A professor once told me in all seriousness that the universe is as infinite inside our heads as it is outside. I thought he was goofy. But as I’ve gotten older and my personal model of the universe has continued to expand, I’ve come to understand what he meant. Inside, each of us is building an internal “map” or grid of information. The more bits and pieces we have, the easier it is to connect them. School tries to build the same structure in all students, or at least tries to supply them with a set of matching parts sufficient to build a rudimentary model of the universe, but each student ends up creating and working off his own map.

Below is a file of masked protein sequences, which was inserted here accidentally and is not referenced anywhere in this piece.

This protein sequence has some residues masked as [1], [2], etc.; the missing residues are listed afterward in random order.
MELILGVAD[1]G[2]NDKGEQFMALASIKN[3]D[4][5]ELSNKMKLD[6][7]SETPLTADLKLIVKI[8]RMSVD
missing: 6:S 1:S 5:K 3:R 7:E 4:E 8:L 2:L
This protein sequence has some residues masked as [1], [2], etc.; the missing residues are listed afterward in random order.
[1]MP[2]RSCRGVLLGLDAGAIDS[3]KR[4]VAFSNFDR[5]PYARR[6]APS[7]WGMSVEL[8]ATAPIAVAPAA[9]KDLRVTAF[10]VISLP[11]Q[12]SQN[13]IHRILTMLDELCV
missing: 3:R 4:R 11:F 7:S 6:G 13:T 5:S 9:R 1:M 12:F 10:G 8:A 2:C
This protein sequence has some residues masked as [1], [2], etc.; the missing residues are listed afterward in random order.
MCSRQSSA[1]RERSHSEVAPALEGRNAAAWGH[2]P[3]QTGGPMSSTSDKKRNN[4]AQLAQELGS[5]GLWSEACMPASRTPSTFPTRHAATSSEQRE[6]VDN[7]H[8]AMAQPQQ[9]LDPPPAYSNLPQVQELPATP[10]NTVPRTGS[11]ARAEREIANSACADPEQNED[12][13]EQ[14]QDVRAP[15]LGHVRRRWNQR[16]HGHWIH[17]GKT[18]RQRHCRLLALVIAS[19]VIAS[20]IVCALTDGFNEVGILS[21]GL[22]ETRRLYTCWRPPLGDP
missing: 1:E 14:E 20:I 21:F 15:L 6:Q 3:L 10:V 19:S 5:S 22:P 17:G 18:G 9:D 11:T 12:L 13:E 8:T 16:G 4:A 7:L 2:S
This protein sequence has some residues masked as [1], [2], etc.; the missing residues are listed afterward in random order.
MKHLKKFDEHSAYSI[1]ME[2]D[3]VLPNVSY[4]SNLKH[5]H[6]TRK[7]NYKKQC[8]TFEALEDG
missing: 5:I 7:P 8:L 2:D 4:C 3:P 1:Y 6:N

Unschooling allows free use of any and all bits of information, not just school’s small set. A grid based first on cartoon characters or the history of ice skating can be expanded just as well as one built on a second-grade version of the discovery of North America and the made-up characters in some beginning-reader series. If the goal is to know everything, and if each person’s internal “universe” is unique, then the order in which the information is acquired isn’t as important as the ease and joy with which it is absorbed.